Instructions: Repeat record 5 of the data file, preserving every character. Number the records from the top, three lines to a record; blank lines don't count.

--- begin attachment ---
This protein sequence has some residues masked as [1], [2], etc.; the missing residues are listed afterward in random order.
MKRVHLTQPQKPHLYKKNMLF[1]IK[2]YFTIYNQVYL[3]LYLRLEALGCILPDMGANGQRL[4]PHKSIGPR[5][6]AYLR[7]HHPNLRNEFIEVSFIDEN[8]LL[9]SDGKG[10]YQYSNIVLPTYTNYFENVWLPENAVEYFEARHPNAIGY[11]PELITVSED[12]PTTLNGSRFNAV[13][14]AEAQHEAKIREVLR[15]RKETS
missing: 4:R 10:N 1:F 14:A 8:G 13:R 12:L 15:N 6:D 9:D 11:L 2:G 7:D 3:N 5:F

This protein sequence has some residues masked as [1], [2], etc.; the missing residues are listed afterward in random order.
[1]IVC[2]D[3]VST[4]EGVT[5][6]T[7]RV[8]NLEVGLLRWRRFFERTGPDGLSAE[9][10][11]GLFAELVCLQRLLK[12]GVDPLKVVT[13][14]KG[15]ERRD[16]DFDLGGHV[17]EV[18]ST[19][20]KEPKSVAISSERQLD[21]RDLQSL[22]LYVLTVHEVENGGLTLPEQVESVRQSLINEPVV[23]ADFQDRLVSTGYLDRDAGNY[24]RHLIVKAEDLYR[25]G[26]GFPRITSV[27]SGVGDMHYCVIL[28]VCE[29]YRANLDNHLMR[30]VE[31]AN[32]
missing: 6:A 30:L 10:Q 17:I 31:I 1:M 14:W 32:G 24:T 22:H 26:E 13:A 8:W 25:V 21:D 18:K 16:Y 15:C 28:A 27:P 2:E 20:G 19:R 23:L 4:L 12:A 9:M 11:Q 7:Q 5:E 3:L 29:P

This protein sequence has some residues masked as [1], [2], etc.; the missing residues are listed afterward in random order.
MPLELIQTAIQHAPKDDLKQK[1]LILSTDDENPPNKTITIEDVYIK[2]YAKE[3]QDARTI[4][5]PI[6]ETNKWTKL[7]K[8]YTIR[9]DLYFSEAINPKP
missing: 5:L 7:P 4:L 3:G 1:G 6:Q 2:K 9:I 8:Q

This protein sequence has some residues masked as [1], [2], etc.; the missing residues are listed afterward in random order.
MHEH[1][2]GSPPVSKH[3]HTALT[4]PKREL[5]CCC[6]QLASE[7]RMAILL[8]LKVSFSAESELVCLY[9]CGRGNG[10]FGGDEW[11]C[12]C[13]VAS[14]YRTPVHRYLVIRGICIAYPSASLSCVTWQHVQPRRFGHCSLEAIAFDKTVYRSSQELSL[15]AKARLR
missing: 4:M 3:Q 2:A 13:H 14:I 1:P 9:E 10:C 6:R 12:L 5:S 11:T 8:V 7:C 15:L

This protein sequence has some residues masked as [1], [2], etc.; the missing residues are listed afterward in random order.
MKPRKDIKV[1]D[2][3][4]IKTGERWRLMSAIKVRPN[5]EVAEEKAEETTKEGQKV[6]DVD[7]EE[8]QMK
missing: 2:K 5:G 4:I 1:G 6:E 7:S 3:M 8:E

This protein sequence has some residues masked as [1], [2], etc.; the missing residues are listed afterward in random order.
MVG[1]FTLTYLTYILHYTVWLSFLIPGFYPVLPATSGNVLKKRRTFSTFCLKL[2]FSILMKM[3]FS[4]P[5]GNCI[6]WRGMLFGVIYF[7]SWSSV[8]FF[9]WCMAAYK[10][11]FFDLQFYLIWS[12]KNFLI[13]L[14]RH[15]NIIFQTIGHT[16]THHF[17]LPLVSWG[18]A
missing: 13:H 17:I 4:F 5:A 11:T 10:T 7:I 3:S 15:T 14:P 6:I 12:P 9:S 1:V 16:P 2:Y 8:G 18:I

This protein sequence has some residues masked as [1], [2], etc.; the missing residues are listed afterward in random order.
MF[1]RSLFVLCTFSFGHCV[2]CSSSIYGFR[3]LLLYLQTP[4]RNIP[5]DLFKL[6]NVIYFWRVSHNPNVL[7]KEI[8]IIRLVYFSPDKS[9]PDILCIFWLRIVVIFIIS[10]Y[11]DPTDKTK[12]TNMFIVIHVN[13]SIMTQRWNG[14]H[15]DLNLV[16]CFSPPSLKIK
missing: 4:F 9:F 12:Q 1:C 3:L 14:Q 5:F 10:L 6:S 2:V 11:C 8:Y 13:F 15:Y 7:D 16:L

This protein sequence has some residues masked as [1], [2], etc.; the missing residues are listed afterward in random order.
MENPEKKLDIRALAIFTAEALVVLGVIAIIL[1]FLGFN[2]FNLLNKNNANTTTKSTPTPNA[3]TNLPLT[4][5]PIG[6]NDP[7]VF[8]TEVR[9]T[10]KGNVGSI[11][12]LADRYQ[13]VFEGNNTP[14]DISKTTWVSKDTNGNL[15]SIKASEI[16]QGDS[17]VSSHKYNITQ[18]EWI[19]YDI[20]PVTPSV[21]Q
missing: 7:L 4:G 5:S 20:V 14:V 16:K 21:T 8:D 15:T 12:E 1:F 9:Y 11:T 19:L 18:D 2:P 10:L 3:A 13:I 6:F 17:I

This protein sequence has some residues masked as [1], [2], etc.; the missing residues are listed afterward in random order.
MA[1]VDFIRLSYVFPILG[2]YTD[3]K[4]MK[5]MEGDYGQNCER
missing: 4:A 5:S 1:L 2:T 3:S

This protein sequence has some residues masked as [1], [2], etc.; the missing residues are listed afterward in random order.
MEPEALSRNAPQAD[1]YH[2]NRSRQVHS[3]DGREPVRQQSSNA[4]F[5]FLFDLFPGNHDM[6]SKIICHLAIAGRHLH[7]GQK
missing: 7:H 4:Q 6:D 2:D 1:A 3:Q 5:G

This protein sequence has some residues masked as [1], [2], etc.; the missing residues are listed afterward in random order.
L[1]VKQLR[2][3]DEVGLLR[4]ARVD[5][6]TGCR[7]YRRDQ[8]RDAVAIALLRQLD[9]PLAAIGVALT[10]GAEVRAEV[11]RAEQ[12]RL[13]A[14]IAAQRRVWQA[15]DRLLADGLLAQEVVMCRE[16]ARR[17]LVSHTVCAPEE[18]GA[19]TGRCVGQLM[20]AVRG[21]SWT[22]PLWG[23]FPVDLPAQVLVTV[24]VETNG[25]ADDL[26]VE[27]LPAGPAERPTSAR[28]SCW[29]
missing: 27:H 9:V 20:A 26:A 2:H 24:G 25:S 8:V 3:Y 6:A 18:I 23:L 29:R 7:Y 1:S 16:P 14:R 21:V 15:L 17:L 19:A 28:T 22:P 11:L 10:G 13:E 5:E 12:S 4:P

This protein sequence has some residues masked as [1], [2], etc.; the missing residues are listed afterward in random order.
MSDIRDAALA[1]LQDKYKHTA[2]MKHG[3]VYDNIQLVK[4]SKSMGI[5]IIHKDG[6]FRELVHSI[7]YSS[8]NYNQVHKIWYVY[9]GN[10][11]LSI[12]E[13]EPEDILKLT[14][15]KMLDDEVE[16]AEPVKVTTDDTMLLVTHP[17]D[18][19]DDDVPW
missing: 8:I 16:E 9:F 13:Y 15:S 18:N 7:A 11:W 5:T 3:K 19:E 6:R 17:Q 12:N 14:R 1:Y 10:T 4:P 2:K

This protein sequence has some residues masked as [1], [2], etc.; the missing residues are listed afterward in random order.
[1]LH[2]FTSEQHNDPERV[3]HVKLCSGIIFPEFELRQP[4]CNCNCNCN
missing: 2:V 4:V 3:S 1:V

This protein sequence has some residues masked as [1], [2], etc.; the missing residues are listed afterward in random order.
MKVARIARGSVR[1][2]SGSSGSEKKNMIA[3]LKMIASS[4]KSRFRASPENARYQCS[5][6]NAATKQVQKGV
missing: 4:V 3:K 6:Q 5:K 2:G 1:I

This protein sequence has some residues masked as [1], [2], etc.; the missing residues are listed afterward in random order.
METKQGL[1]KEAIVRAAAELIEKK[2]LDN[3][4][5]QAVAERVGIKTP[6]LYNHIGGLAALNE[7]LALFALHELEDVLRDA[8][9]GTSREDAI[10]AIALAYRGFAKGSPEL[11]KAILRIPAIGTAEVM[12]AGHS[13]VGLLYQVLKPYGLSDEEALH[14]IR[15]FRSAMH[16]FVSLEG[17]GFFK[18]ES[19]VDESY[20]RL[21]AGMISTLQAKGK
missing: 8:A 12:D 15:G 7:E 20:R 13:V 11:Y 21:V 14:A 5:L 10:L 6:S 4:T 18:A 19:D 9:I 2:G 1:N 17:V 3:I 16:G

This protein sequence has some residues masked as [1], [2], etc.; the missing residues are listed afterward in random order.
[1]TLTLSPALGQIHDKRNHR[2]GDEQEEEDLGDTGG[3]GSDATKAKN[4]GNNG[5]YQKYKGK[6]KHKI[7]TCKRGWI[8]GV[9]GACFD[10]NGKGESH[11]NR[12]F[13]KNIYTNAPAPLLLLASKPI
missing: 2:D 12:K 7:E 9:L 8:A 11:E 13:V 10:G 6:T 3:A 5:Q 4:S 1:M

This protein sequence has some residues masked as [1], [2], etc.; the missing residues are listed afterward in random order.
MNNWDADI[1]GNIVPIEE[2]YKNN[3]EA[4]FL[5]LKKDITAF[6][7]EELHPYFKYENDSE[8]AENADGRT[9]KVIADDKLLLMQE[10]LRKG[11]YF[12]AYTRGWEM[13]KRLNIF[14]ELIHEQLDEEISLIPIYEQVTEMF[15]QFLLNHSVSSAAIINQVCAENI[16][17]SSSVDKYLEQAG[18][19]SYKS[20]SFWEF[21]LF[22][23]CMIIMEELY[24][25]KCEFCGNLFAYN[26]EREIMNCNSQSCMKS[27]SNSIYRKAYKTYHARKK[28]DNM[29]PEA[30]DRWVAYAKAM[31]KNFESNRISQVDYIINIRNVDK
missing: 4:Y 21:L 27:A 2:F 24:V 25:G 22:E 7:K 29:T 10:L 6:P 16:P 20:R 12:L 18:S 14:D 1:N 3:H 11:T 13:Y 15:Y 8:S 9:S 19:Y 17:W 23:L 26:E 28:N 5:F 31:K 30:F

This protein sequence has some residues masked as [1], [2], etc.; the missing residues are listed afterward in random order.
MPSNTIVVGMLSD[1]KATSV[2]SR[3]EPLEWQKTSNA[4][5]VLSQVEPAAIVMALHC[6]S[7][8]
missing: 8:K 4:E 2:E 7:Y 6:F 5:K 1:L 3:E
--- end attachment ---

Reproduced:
This protein sequence has some residues masked as [1], [2], etc.; the missing residues are listed afterward in random order.
MKPRKDIKV[1]D[2][3][4]IKTGERWRLMSAIKVRPN[5]EVAEEKAEETTKEGQKV[6]DVD[7]EE[8]QMK
missing: 2:K 5:G 4:I 1:G 6:E 7:S 3:M 8:E